Trying for pregnancy after 35
Many people try for a baby after 35. Around 1 in 5 pregnant Australians (20%) are between 35 and 39 years of age. There are risks and challenges you should know about when trying for pregnancy after 35 years.
It can be harder to get pregnant now than when you were younger. Females are most fertile in their 20s.
If you've been trying to get pregnant for over 6 months, you should see your doctor to discuss your fertility.
- Female fertility begins to decline faster after the age of 30. It declines more significantly after the age of 35.
- Male fertility begins to decline faster after the age of 40. It declines more significantly after the age of 45.
The older you and your partner are, the more likely it is to take longer to conceive. This can also increase the risk of pregnancy complications.
Why does your fertility decline?
At birth, a female’s ovaries have all the eggs they will ever have — between 1 million and 2 million eggs. By puberty, half of the eggs will be gone.
As you get older, the number of eggs continues to reduce. Eggs age as the person does, and older eggs don’t fertilise as easily, but still, only one is needed.
Males produce sperm constantly. However, the number of sperm made reduces with age. The quality of the sperm also begins to decline. These factors reduce fertility.
How do I improve my chances of becoming pregnant?
If you are female, you will have a better chance of getting pregnant if you understand your menstrual cycle. The average cycle is 28 days, but it can vary for different people.
If your cycle is regular, you will probably ovulate 2 weeks before the start of your next period. So, you can work out the best time for sexual intercourse to result in pregnancy.
If you are male, talk with your partner about their menstrual cycle.
Both you and your partner should be as healthy as you can be. Apart from anything else, this really will help your chances of getting pregnant. You can both:
- eat a healthy diet
- be a healthy weight
- check for and treat any sexually transmitted infections
- avoid alcohol
- if you smoke, stop smoking and avoid passive smoking when possible
When should you ask for help?
You should see a doctor if you’re a female, over 35 years, and have been trying to get pregnant for over 6 months.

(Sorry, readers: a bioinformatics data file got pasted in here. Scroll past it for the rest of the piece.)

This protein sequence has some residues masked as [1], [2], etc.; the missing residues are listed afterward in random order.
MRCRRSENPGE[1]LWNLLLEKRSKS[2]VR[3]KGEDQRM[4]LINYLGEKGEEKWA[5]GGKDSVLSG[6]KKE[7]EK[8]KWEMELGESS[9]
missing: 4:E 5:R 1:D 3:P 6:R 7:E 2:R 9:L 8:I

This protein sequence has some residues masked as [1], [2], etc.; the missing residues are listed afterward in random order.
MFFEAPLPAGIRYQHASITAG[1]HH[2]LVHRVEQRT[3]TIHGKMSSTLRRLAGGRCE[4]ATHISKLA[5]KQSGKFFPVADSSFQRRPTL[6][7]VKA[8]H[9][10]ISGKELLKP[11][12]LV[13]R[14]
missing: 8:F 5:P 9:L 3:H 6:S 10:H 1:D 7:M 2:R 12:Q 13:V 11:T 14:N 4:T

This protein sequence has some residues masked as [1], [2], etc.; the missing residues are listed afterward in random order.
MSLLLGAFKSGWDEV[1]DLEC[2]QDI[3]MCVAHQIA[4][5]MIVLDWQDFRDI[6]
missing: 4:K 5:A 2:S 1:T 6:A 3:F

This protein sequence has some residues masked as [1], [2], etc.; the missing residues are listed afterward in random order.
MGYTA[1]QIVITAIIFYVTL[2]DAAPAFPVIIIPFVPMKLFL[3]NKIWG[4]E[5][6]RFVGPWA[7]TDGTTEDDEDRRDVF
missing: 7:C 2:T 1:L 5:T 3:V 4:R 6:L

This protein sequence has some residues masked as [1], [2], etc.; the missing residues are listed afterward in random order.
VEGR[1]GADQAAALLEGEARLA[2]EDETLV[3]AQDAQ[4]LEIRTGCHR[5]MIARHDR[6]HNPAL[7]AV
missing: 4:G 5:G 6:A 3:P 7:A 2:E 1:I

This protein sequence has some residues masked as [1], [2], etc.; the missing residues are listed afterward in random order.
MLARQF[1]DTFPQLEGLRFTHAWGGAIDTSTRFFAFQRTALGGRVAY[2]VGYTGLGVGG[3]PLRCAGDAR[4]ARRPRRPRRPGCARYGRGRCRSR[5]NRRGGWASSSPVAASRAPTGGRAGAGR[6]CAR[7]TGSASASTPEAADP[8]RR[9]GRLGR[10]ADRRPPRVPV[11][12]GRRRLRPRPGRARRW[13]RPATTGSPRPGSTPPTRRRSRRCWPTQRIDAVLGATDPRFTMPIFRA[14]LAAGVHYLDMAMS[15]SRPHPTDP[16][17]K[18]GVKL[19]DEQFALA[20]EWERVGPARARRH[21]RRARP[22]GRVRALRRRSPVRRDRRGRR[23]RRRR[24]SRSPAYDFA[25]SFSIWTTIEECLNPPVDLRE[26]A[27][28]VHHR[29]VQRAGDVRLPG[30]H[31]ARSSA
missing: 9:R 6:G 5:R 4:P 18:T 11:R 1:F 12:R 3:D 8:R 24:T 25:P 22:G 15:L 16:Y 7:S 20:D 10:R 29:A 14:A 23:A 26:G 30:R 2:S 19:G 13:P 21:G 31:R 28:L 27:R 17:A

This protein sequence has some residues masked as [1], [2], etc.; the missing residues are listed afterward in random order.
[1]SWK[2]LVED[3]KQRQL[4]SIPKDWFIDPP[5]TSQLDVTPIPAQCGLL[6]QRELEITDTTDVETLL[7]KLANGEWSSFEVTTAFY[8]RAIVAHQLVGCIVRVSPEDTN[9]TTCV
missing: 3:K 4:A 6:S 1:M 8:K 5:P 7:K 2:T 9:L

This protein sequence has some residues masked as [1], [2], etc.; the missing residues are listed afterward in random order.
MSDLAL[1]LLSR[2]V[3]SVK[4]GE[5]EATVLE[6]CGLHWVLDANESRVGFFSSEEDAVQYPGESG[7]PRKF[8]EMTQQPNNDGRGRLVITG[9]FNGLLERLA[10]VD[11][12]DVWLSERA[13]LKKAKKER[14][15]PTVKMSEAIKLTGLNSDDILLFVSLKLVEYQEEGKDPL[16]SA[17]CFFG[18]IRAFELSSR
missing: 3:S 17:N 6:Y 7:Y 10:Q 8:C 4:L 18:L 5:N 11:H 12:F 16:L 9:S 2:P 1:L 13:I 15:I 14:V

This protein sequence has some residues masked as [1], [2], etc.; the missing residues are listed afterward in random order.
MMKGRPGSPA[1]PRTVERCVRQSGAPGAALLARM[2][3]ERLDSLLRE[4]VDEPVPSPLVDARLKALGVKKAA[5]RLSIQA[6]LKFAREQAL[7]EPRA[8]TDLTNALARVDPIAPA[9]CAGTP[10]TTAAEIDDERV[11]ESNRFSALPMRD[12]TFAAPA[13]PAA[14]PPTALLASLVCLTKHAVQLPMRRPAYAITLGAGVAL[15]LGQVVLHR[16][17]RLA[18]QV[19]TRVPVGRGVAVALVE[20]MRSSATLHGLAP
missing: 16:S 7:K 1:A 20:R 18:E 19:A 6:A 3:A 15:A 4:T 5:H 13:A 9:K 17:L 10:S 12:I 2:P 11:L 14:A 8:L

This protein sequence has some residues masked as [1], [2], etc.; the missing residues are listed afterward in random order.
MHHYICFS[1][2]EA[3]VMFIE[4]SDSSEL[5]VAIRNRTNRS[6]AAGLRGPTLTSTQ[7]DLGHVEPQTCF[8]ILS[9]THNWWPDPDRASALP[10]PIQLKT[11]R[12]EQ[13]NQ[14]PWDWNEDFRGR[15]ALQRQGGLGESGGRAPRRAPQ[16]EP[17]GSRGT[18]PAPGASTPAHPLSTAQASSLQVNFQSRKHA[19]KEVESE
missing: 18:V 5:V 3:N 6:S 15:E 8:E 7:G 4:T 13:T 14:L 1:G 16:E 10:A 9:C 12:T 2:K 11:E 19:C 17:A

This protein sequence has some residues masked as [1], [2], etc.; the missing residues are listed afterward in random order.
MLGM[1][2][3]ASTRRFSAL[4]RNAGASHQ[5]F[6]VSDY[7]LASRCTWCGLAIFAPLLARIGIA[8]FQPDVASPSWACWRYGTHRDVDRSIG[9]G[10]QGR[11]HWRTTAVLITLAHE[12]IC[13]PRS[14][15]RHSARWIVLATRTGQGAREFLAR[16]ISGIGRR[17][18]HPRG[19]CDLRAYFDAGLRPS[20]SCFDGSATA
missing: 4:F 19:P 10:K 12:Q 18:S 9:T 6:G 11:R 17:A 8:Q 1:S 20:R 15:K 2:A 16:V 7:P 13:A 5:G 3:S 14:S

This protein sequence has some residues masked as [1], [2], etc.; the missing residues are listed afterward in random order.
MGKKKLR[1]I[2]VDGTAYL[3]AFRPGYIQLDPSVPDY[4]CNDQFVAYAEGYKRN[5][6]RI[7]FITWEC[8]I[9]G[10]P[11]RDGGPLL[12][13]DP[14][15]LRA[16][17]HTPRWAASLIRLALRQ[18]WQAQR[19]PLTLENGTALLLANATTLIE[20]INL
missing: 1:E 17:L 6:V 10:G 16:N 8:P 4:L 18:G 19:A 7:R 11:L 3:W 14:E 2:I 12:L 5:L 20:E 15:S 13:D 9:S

People under 35 years, should have regular unprotected sexual intercourse for 12 months. If you don’t get pregnant in that time you should see your doctor.
However, if you have endometriosis or another condition that affects your fertility, you can visit your doctor sooner.
There are many options available for people who are having trouble getting pregnant. The treatment depends on the cause of the fertility problem.
First, you and your partner will have a number of fertility tests. These might include:
- blood tests
- sperm tests
- checks for sexually transmitted infections
- an ultrasound
Depending on the results, your doctor might suggest treatments such as:
- hormone therapy
- IVF and variations such as intracytoplasmic sperm injection (ICSI)
- artificial insemination
These treatments can all work. However, none of them are guaranteed.
For example, most people who have IVF have a:
- 33% chance of taking home a baby after one cycle
- a 54% chance of taking home a baby after 8 cycles
However, for people aged 40 to 44 years, this decreases to:
- 11% chance of taking home a baby after one cycle
- about a 38% chance of taking home a baby after 8 cycles
What happens if I get pregnant?
If you are over 35 years and become pregnant, it’s important to receive good antenatal care. This is because there are some things to watch out for.
As the age of parents increases, the chance of pregnancy complications also does. These include:
- high blood pressure
- caesarean sections
- gestational diabetes
- chance of twins
Your new baby may also have a higher risk of:
- birth defects, including cardiovascular and musculoskeletal defects
- disorders including autism, ADHD
- mental health concerns
- childhood cancer
You might also want to talk to your doctor or midwife about:
- genetic counselling
- tests like amniocentesis and chorionic villus sampling
Speak to a maternal child health nurse
Call Pregnancy, Birth and Baby to speak to a maternal child health nurse on 1800 882 436 or video call. Available 7am to midnight (AET), 7 days a week.
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Last reviewed: July 2022